Writings by

  • Panoptikum, Berlin: Selle-Eysler, 1922
  • Toys (‘described’ by O. Seyffert), London: Unwin, 1923
  • Kleines Trierparadies, Zurich, 1955
  • ‘Walter Trier on Himself’, in Humorist Walter Trier (exh. cat.
  • see below), Toronto: Art Gallery of Toronto, 1980 (originally in WT’s Panoptikum, 1922).

Writings about

  • note of Kästner/Trier’s Münchhausen (Zurich: Atrium), in Illustration 63, Aug. 2001, p. 79
  • 1923-59: ‘Eine Spielzeugsammlung: Im Besitz des Malers Walter Trier’, Die Dame, Dec. 1923, pp. 9-10
  • Hans Kapfinger, ‘Die Karikatur im Dienst der Werbung’, Die Reklame, Sept. (2), 1925, pp. 1004-5
  • Tom Hopkinson, ‘Trier and his toys’, Picture Post, 20 December 1947
  • Canadian Art, 1948, 6, p. 7 (placard)
  • H.K. Frenzel, ‘Walter Trier’, Gebrauchsgraphik (International Advertising Art), Berlin: Phönix Illustrationsdruck und Verlag GmbH (later: ‘Gebrauchsgraphik’ Druck und Verlag GmbH), 1933-71. Published from Munich from 1950., Feb. 1931, pp. 2-16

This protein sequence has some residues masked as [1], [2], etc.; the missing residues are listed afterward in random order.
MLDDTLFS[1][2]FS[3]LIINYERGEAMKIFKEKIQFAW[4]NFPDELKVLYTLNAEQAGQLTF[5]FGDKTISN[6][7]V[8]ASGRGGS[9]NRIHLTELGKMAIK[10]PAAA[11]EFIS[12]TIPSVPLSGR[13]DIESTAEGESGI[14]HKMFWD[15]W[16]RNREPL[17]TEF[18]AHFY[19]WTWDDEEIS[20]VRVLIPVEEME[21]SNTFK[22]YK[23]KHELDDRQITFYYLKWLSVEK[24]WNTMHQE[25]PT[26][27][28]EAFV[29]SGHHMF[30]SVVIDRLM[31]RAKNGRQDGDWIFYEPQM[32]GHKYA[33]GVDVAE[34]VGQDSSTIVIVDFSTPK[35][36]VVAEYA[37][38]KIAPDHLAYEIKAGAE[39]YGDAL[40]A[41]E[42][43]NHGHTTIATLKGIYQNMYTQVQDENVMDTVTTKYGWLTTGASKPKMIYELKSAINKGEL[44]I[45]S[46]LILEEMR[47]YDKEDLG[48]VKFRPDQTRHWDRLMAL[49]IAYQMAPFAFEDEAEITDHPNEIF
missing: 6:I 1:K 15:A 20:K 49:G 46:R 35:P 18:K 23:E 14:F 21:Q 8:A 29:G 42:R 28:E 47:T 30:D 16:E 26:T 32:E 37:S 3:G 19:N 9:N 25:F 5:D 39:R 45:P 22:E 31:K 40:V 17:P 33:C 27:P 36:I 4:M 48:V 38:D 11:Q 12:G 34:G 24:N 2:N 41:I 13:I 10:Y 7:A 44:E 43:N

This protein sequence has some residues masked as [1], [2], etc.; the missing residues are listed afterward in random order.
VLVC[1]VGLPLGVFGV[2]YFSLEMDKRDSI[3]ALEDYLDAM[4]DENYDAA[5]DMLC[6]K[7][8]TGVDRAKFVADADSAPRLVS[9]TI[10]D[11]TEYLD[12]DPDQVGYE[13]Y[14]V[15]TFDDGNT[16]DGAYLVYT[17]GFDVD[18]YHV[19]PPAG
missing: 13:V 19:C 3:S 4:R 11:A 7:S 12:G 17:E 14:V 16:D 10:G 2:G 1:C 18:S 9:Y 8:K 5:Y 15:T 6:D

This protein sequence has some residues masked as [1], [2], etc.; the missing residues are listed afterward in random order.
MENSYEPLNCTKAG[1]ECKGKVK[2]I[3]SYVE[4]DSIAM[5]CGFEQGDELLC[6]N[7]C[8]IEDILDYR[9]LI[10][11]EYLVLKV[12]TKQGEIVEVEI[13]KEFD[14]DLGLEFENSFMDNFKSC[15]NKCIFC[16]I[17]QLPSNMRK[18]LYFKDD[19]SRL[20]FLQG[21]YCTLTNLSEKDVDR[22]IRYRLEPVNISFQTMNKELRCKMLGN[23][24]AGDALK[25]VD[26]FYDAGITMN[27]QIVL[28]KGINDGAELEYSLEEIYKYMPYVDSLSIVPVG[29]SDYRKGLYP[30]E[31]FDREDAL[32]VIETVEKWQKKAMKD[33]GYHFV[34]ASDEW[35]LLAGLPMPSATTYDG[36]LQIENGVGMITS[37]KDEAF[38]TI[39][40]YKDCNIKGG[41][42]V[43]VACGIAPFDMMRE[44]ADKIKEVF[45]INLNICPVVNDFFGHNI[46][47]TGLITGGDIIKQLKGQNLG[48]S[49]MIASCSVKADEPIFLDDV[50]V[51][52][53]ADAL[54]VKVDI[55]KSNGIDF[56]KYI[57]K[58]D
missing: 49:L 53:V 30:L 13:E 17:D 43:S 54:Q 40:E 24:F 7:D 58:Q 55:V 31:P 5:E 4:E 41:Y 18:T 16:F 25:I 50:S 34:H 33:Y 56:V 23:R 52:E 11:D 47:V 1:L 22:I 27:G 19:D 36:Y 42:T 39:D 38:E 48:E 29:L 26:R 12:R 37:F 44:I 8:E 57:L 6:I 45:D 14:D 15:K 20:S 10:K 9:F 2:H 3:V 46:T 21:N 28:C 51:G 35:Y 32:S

• Georgine Oeri, ‘Walter Trier’ (Lilliput covers), Graphis, 1948, 4, pp. 128-31 L. Fritz Gruber, ‘Christmas and New Year’s cards’, Graphis 32, 1950, pp. 330-47 Graphis 37, 1951, p. 380 (obituary) George Englesmith, ‘Walter Trier – In memoriam’, Canadian Art, 1951, 9, pp. 14-16 Clair Stewart, ‘Trier. Last works’, Graphis 41, 1952, pp. 232-5, 269
  • Joachim Wirth, Walter Trier, Zurich: Sanssouci, 1955
  • Vollmer, 1958 (bibliography)
  • Erich Kästner (foreword), Heiteres von Walter Trier, Hannover: Fackelträger, 1959
  • 1960-present: Lothar Lang, ‘Walter Trier als Illustrator’, Marginalien, 1970, v. 40, pp. 6-17 (includes bibliography of illustrated books, 1912-51) corrections to the ‘Trier bibliography’, Marginalien, 1971, v. 42, p. 75 (refers to Marginalien, 1970)
  • L. Lang, Walter Trier, Munich: Rogner & Bernhard, 1971
  • L. Lang, Das grosse Trier-Buch, Zurich/Berlin: Atrium, 1972 (2 nd ed., Zurich/Munich: 1974)
  • Marta H. Hurdalek, Humorist Walter Trier (exh. cat.), Toronto: Art Gallery of Toronto, 1980 (includes books illustrated by WT, 1912-75
  • bibliography
  • Erich Kästner, ‘Walter Trier: an appreciation’)
  • Herbert H. Wagner, ‘“Er sah die Welt und lächelte sie sich zurecht.”’, Aus dem Antiquariat, 1984, 2, pp. A63-6
  • JH/PP, 1989
  • Artje Neuner-Warthorst, ‘“Da bin ich wieder!”, Walter Trier. Die Berliner Jahre’, Museums pädagogischen Dienstes der Staatliche Museen zu Berlin, 1999